CAVE BOOKS Publications Affili a te of th e Cave Research Foundation W\NW cayebppks com ISBN 0-939748 SAN 216-7220 R e v 1 10 5 CAVE BOOKS Publications Bold identifies NEW publications Bridgeman & South China Caves Lindsley Bullitt Rambles i n Mammoth Cave 7.95 pb 6 95 pb 11. 95 pb 7.95 pb Casteret Ten Years Under the Earth Chevalier Subterranean Climbers Collins H & The Life and Death of Floyd Lehrberger Collins 14. 95 hb 10.95 pb Conn & Conn The Jewel Cave Adventure 11.95 pb Courbon et al. Atlas : Great Caves of the World 20.00 pb Crowther et al. The Grand Kentucky Junct i on 12. 95 pb Davidson & Bishop Wilderness Resources MCNP 3 00 pb DeJoly Memoirs of a Speleologist 10. 95 hb 7 95 pb Despain Hidden Beneath the Mountains : Exley Farr Farr Heslop Lawr e nce & Brucker McConnell Moore & Sullivan Northup et al. Nymeyer Olson Olson & Hanion Palmer Reames et al. Sides Steele Watson P Watson R. Watson R. et al. Willmes The Caves of Sequoia and Kings Canyon National Parks 12. 95 pb Caverns Measureless to Man 125 00 ltd ed 32 95 hb, 21. 95 pb The Darkness Beckons 37 95 hb Darkness Beckons : Supplement 4 25 pb The Art of Caving 9 95 pb The Caves Beyond Emergence a novel pb 10. 95 pb 19.95 hb 10 95 Speleology : Caves and the Cave Environment 21. 95 hb 15 95 pb A Guide to Speleological Literature of the English Language 1794 1996 34 95 hb 24 95 pb Carlsbad, Caves, and a Camera 11.95 pb Prehistoric Cavers of Mammoth Cave Scary Stories of Mammoth Cave A Geological Guide to Mammoth Cave National Park Deep Secrets: The Discovery and Exploration of Lechuguilla Cave 6.95 pb 7 95 pb 7 95 pb 3 2 95 hb 24 95 pb Guide to Surface Trails of Mammoth Cave National Park 5.95 pb Yochib : The River Cave 10 95 pb Archeology of the Mammoth Cave Area Caving CRF Origins and the First Twelve Years 1957-1968 CRF Personnel Manual 24.95 pb 3 00 pb 12 00 pb 10.00 pb CRF ANNUAL REPORTS & PIN CRF CRF CRF CRF CRF CRF CRF 1974-1978 Annual Reports 1975 1976 Annual Reports 1977 -1980 Annual Reports 1981 -1993 Annual Reports 1994 1997 Annual Reports 1998 2000 Annual Reports CRF PIN ( 3 1 4 diam e t e r e nam eled ) =one volume Carlsbad Caverns Kaemper Map of Mammoth Cave (ca. 1908) Lee Cave Mammoth Cave Nat i onal Park Mammoth Cave Map Card Mammoth Cave Poster Map 15. 00 pb* 3 00 pb ea. 4 00 pb ea 5 00 pb ea 10 00 pb* 10 00 pb* 5 00 2 00 3.00 4 00 1 50 3.00 Mammoth Cave Poster Map (Collector's Edition) Ogle Cave Carlsbad Caverns N P 25 00 1 50 1.50 2 00 Slaughter Canyon Cave Carlsbad Caverns N P Eighth International Congress Poster (1981) Ackerman Anderson Other Publishers The Moon by VVhale Light Cave Exploring 1 ,..... __ n-. ,....._,.c 19. 95 hb 3 00 pb Borden & Brucker Beyond Mamm oth C ave 59 95 hb 26 95 pb Brucker & The L o ngest Cave (new ed i t i o n ) R. W atson 24 95 hb 17. 9 5 pb Callot, F.-M. & Y Photographier Sous Terre 20 00 hb Carstens & Of Caves and Shell Mounds P. Watson Cu l ver et al. Dasher Faulkner Faust Finkel Fin k el Fletcher George George George George George Griffin Halliday Hemp l e & Conover H ill Hill & Forti Kerbo Klimchouk et al. Kurten Kurten Long Matthews McClurg McEachern & Grady Murray & Brucker Noswat Nowak NSF NSF NSS Padgett & Smith Prosser & Grey Rea Rother H & C Siffre Sloane Speleo Projects Steward Stone & Ende Taylor Taylor Turner Valli & Summers Watson P Williams Adaptation and Natura l Select i on in Caves On Station The Prehistoric Native American Art of Mud Glyph Cave Saltpetre Mining in Mammoth Cave Adequate Earth, poems Going Und e r / Endurance poem s The Man from the Cave Mummies Catacombs and Mammoth Cave Mummies of Short Cave KY New Madrid Earthquake at Mammoth Cave Prehistoric Mummies from the Mammoth Cave A rea Sa l tpeter & Gunpowder Manufacturing i n Kentucky Listen i ng in the Dark (Bats ) F l oyd Collins of Sand Cave On Call Geology of Carlsbad C averns Cave Minerals of the World Batwings and Spider Eyes Speleogenesis The Cave Bear Story Single Tusk: A Novel of the Ice Age Rock Jocks Wall Rats and Hang Dogs Cumberland Caverns Adventure of Caving Corps of Engineers lnve ntory and 28 95 pb 3 9 95 hb 17. 00 hb 11. 95 hb 5 95 p b 5 95 p b 9 9 5 pb 9 .50 hb 16.50 pb 4 50 pb 3 00 pb 10. 95 pb 3.00 pb 6 00 pb 4 95 pb 28 00 pb 15. 00 pb 70 00 hb 8 00 pb 60 00 hb 9 95 hb 14. 95 hb 1 1 00 pb 8 95 pb 14. 95 pb Eva l uat i on Ca l veras County CA 3 0 0 pb Trapp e d l The F l oyd Coll i ns Story 19. 00 pb Maws : Death in Big Cave National Monument Walker's Bats of the World Ensueno Cave Study Fountain N.P Study Ogle Cave Symposium On Rope Cave Diving Manual Caving Basics Lost Caves of St. Louis Les An i mau x des Go u ffres et des Cavernes Cav ers, Caves and Cav ing Lechuguilla Jewel of the Underground Tales of Dirt Danger and 3 00 pb 19. 95 pb 5 00 pb 5 00 pb 3 00 pb 30 00 hb 25 00 pb 10.00 pb 9 95 pb 7 95 hb 9 95 hb 56 00 hb Darkness Beyond the Deep Cave Passages Dark Life The V amp ire Bat 8 .95 pb 26 95 hp 15. 00 hb 12. 00 hb 11. 00 pb 10.00 hb Shadow Hunters : The Nest Gatherers of T i ger C ave Prehistory of Salts Cave Blue Crystal a novel 24 95 hb 9 95 pb 19. 95 hb ORDERING INFORMATION S end Orders To: CAVE BOOKS, 4700 Amberwood Dr., Dayton, OH 45424 E-mail orders : r Make checks payable to : CAVE BOOKS Postage & Handling: $3.00 f o r th e fir s t book $ .75 f o r e a ch a dditi o nal book. $3 .00 for one t o t e n m a p s or m a p car d s r olled in o ne tube ( Out side USA double postage).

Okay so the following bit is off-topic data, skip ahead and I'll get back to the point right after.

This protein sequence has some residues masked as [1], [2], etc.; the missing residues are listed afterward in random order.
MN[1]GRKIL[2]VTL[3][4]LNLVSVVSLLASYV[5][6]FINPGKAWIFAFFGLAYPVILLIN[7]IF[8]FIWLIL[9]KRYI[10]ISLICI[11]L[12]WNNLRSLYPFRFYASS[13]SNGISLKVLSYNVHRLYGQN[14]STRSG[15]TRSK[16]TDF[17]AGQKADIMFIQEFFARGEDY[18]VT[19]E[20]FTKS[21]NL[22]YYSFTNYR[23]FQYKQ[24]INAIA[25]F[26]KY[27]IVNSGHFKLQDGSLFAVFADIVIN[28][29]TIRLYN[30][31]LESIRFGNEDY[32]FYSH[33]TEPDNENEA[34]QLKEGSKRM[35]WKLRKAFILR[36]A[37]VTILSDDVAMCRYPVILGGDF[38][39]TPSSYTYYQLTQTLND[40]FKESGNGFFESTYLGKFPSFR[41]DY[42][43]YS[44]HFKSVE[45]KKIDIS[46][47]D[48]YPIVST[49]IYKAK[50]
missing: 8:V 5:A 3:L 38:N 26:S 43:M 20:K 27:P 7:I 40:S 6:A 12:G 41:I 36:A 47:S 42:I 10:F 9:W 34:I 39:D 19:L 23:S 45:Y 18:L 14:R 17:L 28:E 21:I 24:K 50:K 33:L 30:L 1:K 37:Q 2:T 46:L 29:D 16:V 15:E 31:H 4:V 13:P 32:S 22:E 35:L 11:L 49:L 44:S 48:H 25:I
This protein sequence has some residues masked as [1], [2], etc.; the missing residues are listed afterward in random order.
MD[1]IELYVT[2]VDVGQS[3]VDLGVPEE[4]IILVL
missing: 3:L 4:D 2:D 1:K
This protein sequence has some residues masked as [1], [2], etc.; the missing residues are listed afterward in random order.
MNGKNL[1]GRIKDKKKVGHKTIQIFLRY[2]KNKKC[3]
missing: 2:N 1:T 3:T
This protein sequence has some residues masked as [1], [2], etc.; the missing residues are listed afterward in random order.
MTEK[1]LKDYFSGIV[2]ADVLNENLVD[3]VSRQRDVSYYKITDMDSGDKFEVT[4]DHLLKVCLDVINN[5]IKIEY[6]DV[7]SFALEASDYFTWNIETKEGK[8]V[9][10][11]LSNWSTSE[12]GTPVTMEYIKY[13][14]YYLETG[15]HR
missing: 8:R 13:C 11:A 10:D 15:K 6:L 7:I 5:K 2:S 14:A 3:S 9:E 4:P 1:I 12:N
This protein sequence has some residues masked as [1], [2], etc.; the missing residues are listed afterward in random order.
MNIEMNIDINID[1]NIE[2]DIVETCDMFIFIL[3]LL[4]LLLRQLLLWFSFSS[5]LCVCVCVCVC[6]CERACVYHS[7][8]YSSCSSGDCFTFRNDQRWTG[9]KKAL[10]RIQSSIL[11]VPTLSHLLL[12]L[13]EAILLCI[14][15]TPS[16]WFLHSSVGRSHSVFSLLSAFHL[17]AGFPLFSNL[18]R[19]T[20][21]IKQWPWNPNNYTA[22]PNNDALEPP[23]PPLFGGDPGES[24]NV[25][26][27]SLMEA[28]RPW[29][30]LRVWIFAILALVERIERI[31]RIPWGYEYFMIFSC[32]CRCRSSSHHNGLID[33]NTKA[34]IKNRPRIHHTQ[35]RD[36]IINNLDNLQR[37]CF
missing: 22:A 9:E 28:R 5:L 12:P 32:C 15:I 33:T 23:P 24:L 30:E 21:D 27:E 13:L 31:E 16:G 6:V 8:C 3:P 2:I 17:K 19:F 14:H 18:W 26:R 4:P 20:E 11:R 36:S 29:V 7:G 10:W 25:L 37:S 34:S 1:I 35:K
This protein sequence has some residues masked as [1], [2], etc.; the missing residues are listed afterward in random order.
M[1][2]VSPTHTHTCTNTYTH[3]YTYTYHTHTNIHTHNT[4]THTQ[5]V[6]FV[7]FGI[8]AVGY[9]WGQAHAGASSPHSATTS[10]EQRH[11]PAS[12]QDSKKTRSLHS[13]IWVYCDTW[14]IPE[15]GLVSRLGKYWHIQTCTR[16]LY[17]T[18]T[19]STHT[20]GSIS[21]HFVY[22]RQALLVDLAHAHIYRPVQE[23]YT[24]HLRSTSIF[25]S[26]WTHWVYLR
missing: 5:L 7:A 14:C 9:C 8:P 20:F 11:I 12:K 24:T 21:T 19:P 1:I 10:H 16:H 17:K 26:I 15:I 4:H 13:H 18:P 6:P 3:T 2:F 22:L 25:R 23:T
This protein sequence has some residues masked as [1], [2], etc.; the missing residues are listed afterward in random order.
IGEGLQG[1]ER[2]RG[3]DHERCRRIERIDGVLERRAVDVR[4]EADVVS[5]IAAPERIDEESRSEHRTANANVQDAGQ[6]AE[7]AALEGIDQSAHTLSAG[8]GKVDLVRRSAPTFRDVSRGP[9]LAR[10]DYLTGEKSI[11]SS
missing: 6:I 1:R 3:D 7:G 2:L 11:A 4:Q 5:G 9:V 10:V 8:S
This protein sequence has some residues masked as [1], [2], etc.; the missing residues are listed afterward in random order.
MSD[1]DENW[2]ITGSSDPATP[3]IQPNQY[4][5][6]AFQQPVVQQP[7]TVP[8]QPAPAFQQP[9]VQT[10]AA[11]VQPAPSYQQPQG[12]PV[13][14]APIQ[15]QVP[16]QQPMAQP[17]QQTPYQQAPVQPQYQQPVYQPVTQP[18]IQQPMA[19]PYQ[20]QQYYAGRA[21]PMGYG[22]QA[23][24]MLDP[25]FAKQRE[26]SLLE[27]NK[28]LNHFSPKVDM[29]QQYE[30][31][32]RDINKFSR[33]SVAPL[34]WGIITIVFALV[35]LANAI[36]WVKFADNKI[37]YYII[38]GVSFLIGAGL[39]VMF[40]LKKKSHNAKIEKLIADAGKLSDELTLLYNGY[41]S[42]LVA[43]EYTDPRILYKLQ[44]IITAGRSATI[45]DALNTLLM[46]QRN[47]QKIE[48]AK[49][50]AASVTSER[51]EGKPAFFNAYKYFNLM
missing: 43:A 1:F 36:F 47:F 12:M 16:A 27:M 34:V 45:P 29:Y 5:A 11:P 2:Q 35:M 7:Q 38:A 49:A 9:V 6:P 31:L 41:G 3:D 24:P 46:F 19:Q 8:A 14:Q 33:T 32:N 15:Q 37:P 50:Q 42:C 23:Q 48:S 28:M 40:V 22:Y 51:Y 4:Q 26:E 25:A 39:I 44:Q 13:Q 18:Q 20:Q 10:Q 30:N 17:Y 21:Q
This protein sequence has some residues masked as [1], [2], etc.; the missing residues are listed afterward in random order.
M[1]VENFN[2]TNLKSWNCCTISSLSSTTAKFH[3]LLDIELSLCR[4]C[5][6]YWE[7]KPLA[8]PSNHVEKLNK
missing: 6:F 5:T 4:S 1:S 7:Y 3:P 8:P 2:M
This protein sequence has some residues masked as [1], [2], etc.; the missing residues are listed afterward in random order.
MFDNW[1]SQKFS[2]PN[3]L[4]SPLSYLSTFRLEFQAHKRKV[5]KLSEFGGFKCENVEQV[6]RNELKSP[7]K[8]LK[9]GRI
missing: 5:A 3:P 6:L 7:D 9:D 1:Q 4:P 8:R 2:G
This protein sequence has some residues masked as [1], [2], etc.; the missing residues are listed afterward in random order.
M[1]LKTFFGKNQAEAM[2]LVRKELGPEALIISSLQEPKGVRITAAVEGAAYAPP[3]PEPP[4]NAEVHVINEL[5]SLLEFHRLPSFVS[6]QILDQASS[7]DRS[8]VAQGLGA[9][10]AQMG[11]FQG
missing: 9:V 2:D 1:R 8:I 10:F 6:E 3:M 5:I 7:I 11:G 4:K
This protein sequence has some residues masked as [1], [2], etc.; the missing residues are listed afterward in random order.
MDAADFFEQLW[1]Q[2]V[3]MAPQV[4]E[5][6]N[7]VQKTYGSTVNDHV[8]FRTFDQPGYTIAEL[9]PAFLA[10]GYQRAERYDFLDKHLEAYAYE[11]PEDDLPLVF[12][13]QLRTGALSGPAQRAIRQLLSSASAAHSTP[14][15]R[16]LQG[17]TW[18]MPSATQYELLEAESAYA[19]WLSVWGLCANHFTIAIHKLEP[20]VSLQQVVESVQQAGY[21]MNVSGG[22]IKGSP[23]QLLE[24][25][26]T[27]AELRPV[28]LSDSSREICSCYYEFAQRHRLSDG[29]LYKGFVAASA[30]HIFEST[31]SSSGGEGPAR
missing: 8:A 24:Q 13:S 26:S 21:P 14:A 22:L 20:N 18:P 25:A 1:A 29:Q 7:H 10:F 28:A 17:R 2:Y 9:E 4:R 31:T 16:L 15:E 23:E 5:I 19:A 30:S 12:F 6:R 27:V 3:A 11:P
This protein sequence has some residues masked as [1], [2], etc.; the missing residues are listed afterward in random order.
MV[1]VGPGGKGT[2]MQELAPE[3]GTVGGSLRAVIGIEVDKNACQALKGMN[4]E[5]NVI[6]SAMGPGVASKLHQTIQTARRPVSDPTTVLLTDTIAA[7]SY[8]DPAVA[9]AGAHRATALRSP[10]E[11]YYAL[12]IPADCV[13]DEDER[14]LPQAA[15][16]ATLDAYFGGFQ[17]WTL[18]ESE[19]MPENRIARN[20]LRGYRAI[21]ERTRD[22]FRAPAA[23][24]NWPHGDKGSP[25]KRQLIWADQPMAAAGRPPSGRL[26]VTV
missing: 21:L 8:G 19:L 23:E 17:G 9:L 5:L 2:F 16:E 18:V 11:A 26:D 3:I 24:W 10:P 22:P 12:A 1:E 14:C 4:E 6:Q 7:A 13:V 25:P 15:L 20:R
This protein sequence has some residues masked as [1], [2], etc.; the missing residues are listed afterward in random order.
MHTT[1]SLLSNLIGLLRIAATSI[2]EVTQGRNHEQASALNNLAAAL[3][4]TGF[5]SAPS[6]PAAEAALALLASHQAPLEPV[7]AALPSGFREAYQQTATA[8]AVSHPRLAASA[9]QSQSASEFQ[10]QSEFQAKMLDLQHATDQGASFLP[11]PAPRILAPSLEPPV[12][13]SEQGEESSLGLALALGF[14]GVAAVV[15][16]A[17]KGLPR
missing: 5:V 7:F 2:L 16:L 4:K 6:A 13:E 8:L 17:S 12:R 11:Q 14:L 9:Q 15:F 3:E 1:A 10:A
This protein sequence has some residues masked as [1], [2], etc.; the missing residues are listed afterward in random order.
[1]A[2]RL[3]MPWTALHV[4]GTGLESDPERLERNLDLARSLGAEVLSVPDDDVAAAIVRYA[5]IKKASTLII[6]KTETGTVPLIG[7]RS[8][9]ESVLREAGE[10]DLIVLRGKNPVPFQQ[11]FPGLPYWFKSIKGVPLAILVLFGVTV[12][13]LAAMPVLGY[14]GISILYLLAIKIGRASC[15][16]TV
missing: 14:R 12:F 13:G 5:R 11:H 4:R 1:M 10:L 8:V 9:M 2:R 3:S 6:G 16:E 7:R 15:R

Report Submission Guidelines for 2004 --
Cave Research Foundation Annual Members' Meeting Hamilton
Valley Field Station, Mammoth Cave, Kentucky Saturday, November
6, 2004 / Pat Seiser --
The Gates of Ft. Stanton / Frank Everitt --
Alpine Karst Foundation and Alpine Karst Publication /
Richard "Red" Watson --
Eastern Operations News / David West, Area Manager --
Regional Expedition Reports: Mammoth Cave: Spring
Equinox, March 19-22, 2004 Expedition Leaders, Mick Sutton and
Sue Hagan --
Mammoth Cave: Memorial Day, May 28-31,2004 Expedition
Leaders, Rick Toomey and Elizabeth Winkler --
Mammoth Cave: Independence Day, June 30 -July 6, 2004
Expedition Leaders, Dave West and Karen Willmes --
Mammoth Cave: Summer, August 6-8, 2004 Expedition
Leaders, Matt Mezydlo and Janice Tucker --
Mammoth Cave: Labor Day, September 3-6,2004 Expedition
Leaders, Bob Osburn and Micaela Evans --
Mammoth Cave: Columbus Day, October 8-11,2004 Expedition
Leader, Phil DiBlasi --
2005 Expedition Calendar.